Wed, 1 Aug 2012
Morningstar's Grady Burkett highlights the new dynamics in an increasingly mobile-driven sector, the effect of Europe woes on key players, the hallmarks of durability among social media names, and more.
Jeremy Glaser: For Morningstar, I'm Jeremy Glaser. Tech has been a relative bright spot over the last few years, but will that trend continue? Here to explore this is Grady Burkett. He's the director of technology research at Morningstar.
Grady, thanks for joining me.
Grady Burkett: Jeremy, thanks for having me.
Glaser: So, let's start by taking a look at some of the earnings that we just got from this quarter. What did we see in tech? Has it held up?
Burkett: I think the big-picture message from earnings so far is that we're in an environment where really you can start to evaluate individual business models. So, when we were moving into the quarter, to be honest, I was feeling a little cautious coming into this quarter. We saw preannouncements from Seagate in hard drives. We saw preannouncements from AMD and Applied Materials. A lot of these hardware companies started to preannounce. The question was is this going to follow through to the service companies, the software firms, some of the Internet sector, and what we saw as we moved through the quarter is that a lot of the enterprise software names and some of the more resilient names actually had very strong quarters. Oracle had very solid software license revenue growth; application license sales grew 23% year on year. SAP reported strong results. Generally, when you flow through and move down to some of the enterprise hardware names like EMC, the ones that are better-positioned in data storage, VMware also, they had really good results. And so I think where we're at right now is a place where if you've got a really good business exposed to decent secular trends, you're doing OK. If you've got some headwinds facing you, you're having some challenges, particularly with top-line growth.
Glaser: But even after these decent earnings, tech stocks have sold off some during the last couple of months. Where do you think valuation levels are right now?
Burkett: Right, so if you just look back in late March when this sector really started to get hot and really peaked--even some of the old tech names, such as Microsoft and Intel, looked like they were really on a tear for some period of time--the sector as a whole, using the NASDAQ as a proxy, has sold off about 10% from the peak in late March until the July 31 market close. If you look at our valuations, in March we viewed the sector as fairly valued. Really the price/fair value ratio was 1. So it was really interesting. Right now we see the sector is about 10% undervalued. Now I wouldn't go out and buy the QQQs based on that; that's not a sector call. There's still not a huge margin of safety around tech generally speaking, but there are pockets in the sector where you can find some buying opportunities.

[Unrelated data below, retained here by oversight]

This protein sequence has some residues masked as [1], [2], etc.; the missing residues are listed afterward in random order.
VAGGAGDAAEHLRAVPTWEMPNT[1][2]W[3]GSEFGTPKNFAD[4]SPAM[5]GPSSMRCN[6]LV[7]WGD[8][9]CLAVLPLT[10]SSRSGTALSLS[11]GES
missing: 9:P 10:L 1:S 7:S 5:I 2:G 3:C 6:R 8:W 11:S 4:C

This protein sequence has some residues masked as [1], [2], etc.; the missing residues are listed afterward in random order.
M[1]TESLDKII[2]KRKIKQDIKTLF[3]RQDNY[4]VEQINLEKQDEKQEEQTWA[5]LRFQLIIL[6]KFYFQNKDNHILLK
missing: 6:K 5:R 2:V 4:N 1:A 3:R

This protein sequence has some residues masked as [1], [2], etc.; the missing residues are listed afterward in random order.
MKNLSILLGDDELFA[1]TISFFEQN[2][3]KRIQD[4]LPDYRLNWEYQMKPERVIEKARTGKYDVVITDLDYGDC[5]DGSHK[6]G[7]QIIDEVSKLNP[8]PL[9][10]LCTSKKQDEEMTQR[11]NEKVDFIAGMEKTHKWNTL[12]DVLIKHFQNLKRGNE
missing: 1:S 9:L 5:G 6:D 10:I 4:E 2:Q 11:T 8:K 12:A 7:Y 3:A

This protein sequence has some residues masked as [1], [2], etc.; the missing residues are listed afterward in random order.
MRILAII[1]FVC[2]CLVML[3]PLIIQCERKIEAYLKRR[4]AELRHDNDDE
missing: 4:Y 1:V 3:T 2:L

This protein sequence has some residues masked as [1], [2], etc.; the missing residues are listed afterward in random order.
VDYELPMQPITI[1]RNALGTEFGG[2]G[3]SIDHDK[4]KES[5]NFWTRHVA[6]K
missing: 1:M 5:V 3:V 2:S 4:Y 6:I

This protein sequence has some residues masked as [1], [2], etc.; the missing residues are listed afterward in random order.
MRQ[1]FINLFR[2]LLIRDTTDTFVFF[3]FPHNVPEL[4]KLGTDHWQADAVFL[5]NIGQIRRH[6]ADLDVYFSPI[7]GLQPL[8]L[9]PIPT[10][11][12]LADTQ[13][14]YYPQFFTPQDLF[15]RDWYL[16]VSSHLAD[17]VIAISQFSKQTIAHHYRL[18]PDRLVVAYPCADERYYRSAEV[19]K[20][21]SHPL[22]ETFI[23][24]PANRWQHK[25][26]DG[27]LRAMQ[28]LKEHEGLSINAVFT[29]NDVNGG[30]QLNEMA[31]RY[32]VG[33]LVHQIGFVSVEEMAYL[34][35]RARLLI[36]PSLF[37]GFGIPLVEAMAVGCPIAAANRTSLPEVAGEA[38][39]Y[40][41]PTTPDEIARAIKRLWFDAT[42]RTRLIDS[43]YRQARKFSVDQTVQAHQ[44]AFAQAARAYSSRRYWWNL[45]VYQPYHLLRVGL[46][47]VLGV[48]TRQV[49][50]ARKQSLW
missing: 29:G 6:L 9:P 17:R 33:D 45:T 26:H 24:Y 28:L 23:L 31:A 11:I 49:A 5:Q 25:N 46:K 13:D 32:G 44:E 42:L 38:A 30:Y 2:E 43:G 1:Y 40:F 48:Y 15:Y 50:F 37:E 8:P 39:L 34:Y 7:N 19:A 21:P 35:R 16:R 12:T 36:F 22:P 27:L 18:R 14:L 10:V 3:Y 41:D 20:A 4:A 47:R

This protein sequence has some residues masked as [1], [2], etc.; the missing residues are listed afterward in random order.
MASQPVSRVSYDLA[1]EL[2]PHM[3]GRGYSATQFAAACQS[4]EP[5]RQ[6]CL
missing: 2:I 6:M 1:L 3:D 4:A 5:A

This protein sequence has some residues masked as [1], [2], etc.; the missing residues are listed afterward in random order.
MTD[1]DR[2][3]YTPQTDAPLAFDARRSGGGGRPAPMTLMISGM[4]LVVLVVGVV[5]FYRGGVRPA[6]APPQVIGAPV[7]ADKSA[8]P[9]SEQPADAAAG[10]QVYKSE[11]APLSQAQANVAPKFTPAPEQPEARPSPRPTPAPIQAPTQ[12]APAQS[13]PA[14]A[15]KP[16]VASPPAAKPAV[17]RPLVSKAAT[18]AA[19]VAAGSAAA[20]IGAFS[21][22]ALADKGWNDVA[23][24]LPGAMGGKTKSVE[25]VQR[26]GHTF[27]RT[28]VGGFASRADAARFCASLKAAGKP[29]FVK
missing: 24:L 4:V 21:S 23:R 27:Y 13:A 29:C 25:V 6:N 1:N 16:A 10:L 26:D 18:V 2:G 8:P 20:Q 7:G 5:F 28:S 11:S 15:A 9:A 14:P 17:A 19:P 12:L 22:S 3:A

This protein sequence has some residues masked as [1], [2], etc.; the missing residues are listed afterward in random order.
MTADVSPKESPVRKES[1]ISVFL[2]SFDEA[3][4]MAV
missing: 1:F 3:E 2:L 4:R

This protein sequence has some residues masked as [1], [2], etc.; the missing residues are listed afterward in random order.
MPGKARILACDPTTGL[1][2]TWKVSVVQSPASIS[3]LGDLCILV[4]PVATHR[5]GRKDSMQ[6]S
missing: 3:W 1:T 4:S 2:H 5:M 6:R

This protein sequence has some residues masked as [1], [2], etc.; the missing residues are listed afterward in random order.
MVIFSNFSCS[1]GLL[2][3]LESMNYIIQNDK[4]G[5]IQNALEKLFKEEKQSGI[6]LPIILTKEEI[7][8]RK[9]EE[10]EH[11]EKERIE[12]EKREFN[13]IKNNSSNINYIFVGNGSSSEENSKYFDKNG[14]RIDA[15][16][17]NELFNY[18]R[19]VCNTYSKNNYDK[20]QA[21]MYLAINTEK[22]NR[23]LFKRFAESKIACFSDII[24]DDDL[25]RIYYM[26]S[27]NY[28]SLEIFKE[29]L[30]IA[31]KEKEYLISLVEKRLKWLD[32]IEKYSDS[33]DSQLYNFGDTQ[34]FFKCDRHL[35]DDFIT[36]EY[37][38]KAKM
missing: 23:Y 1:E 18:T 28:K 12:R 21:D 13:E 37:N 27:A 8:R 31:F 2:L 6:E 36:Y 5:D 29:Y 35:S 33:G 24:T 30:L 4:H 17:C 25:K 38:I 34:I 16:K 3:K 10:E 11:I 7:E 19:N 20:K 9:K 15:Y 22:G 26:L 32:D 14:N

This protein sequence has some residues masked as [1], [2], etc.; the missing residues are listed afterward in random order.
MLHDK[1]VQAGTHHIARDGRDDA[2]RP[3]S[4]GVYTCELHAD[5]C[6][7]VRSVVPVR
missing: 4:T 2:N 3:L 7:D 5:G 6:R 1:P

Glaser: Looking forward if you think about some of the big trends that are going to shape the industry in the years to come, let's start with Microsoft, obviously the firm is the behemoth. It has a new operating system coming out. In the past we talked about how a new operating system from Microsoft could kind of drive the rest of the industry as people upgraded their computers. Do you see that happening with Windows 8?
Burkett: It's interesting. It's a little different now obviously because of the way mobile computing has really taken hold globally, and I don't think you can really point to a PC upgrade cycle to really drive a lot of growth throughout the industry. I think Windows 8 is interesting from Microsoft's perspective. Our long-run view is still that Microsoft's Windows businesses is in secular decline and will slowly decline over time, though some of what the firm has done with the new user interface could maybe stave this off temporarily.
I think that the more interesting dynamic now to look at honestly is Apple, its iPhone-release cycle, and what's happened in mobile in general. So I would be watching for that, the iPhone 5 and how that flows through and affects the different players in tech. For instance, we saw Qualcomm kind of report a sluggish quarter relative to what you'd hope for. Not sluggish, but sluggish by Qualcomm's standards. I think part of that is just based on waiting for this next iteration of iPhone.
Glaser: How about Europe? Certainly it seems to be in the news almost on a daily basis. Have we seen any impact in tech from the worries in Europe?